County watching Duncan case costs
Kootenai County commissioners have asked Joseph Duncan’s public defender to get pre-approval for all expenses related to the triple-homicide case.
They made the request in a memo to Public Defender John Adams. The lawyer for Duncan said in a court hearing last week there were “funding issues” related to the case. Adams declined to elaborate this week on what he meant by that.
Commissioner Katie Brodie said she thought the Feb. 17 memo may have come across as an insult to Adams. That’s not how it was intended, she said.
Commissioner Gus Johnson said the commission isn’t restricting spending on the case, but it did ask Adams to run expenses past it so it could “monitor the costs.”
Johnson said he’s on a statewide committee for the Capital Crimes Defense Fund – a cooperative that all but one Idaho county pays into annually to help cover the costs of defending death penalty cases.
He said he wants to be able to keep tabs on what is spent to defend Duncan so he can report back to the committee. Johnson said if the fund is depleted, member counties could face an increase in dues.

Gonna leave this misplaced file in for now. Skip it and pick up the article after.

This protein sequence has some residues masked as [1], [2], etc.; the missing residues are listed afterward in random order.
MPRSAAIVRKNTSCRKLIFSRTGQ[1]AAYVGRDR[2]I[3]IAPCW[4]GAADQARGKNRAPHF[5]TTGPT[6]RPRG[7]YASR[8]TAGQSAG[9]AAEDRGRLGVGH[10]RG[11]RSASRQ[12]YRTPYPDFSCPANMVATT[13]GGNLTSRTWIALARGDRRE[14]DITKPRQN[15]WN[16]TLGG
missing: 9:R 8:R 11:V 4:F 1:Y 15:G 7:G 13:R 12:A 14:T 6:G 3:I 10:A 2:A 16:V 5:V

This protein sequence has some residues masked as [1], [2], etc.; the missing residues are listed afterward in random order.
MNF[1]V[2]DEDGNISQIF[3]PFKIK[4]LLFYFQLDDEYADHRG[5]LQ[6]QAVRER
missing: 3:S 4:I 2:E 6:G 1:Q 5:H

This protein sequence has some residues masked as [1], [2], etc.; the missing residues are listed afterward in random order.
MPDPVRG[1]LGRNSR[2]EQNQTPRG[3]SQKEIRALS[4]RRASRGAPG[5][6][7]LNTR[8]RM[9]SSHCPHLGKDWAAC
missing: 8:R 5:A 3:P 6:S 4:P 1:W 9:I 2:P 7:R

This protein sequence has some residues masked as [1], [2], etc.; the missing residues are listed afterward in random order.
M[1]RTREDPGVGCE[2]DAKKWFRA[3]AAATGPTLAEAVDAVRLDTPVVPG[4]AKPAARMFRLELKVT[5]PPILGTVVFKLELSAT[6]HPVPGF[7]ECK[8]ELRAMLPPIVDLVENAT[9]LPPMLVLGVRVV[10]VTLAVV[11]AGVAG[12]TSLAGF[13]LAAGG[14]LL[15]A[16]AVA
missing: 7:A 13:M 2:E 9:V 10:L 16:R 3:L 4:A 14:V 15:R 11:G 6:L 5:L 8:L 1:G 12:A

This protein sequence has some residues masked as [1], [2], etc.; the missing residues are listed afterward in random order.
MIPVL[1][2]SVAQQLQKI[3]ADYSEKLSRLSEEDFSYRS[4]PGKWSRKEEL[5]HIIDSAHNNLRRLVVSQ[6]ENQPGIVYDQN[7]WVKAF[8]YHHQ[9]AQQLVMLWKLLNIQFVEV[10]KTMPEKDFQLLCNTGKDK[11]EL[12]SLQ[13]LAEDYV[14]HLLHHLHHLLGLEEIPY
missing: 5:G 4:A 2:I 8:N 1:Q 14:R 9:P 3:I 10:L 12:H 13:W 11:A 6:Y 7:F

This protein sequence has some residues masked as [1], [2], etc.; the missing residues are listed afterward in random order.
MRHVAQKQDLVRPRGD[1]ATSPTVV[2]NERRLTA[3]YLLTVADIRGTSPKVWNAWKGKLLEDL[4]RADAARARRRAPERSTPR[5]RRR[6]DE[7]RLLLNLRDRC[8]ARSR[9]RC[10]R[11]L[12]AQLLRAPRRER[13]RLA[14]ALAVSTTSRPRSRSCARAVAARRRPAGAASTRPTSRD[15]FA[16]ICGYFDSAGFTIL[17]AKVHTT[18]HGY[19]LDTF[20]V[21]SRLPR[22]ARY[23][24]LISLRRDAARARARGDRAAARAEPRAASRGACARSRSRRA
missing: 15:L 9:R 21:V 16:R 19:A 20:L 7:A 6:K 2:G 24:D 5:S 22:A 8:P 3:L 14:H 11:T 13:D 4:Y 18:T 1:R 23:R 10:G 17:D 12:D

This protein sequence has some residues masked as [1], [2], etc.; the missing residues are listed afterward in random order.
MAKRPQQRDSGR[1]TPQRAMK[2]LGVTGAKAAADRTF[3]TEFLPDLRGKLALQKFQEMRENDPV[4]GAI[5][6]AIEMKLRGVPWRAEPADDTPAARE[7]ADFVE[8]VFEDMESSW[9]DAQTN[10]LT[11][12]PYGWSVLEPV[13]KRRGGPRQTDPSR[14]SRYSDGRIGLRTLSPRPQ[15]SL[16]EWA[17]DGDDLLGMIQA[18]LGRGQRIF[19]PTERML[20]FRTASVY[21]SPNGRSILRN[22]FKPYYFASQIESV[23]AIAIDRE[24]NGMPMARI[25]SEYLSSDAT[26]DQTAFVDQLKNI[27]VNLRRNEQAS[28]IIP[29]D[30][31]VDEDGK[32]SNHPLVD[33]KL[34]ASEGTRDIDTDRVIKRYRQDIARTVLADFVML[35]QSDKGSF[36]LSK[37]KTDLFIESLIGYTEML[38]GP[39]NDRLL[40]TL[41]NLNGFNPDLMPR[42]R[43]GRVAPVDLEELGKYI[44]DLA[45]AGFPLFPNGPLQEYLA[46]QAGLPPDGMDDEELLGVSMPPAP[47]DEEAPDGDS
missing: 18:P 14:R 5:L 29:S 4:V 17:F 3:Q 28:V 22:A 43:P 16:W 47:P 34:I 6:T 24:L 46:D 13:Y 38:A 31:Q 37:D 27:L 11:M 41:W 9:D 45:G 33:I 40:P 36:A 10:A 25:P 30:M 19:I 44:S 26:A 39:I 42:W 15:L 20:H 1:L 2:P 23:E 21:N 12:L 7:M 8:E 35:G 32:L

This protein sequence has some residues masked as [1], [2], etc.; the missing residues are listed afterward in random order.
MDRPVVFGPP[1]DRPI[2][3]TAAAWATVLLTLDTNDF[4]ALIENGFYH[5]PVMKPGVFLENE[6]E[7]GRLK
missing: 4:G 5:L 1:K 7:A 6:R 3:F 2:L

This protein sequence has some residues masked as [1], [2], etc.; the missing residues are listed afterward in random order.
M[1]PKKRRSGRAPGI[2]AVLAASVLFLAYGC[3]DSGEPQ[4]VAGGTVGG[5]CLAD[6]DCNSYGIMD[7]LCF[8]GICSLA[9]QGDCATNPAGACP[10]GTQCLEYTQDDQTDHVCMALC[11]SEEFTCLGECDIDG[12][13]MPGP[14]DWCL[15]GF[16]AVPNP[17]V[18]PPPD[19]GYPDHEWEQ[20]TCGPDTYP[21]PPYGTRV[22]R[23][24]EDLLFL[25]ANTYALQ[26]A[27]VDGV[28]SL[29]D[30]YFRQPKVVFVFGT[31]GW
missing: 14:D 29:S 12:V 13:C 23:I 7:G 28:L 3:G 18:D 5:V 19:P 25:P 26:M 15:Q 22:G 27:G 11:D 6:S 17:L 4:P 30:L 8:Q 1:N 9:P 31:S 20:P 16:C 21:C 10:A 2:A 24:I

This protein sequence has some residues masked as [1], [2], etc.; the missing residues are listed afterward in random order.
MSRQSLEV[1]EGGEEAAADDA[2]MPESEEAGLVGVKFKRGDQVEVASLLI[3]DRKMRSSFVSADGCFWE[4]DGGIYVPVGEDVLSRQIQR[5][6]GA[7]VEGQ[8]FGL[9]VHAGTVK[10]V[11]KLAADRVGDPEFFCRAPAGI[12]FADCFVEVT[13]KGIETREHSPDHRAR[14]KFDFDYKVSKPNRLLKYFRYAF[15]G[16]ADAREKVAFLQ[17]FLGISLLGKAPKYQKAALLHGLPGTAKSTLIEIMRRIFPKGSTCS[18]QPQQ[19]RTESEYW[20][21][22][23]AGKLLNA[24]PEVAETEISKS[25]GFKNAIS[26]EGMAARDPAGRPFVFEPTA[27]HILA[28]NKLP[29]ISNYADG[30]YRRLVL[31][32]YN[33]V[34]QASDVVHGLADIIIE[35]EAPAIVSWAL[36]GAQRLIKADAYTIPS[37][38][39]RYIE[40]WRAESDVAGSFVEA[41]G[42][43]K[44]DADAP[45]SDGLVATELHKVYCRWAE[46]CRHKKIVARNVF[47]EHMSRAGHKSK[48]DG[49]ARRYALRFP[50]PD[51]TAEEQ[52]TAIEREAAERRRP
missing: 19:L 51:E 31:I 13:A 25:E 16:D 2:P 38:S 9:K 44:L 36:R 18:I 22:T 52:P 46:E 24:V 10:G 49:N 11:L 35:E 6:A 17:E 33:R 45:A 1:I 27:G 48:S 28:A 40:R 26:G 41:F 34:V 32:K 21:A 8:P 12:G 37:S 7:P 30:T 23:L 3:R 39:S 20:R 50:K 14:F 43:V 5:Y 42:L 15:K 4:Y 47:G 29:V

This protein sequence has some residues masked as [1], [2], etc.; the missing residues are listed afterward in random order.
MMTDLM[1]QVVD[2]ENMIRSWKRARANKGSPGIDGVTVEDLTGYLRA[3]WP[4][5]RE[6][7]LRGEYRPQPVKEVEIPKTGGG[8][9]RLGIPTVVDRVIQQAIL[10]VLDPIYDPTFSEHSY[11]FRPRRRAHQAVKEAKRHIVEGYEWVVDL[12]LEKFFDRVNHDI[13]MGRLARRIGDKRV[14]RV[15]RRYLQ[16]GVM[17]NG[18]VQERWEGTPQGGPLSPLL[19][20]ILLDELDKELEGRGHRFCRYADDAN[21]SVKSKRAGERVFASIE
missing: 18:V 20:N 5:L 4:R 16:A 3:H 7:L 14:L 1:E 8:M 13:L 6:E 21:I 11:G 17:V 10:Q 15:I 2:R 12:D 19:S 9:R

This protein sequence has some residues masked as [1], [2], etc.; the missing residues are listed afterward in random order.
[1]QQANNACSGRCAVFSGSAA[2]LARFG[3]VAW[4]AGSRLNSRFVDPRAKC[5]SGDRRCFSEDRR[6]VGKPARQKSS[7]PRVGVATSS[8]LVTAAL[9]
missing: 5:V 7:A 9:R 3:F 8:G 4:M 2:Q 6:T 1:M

Each county pays into the fund based on population. Kootenai County’s dues were $51,500 this year, Johnson said.
Kootenai County must pay the first $10,000 of Duncan’s defense before the state fund kicks in to help with non-attorney costs, such as expert testimony and document costs. Not covered, though, are the wages and overtime pay for Duncan’s county lawyers.
County Finance Director David McDowell said only a fraction of the attorney costs for the case have been tabulated. So far, $63,000 has been spent to prosecute and defend Duncan.
The county has also paid $223,658 in its investigation of the case. Duncan is charged with the murders of three people at a home near Wolf Lodge last May, allegedly so he could abduct two children, Shasta and Dylan Groene. Dylan was later killed.
Adams was appointed to represent Duncan after the court found the suspect couldn’t afford to hire his own attorney.
Adams broached the idea last week that a plea bargain in the case could save the county money. Prosecutor Bill Douglas said no one knows how much the case will cost one way or the other.
Brodie said it wouldn’t be appropriate for the commission to officially weigh in on whether it agrees with Douglas’ decision to seek the death penalty for Duncan. She said she has concerns beyond the financial impact a trial could have, though.
“There’s going to be a lot of costs and a lot of heartbreak to a little girl,” she said, referring to Shasta Groene, now 9. “Wouldn’t it be nice if we could do this differently?”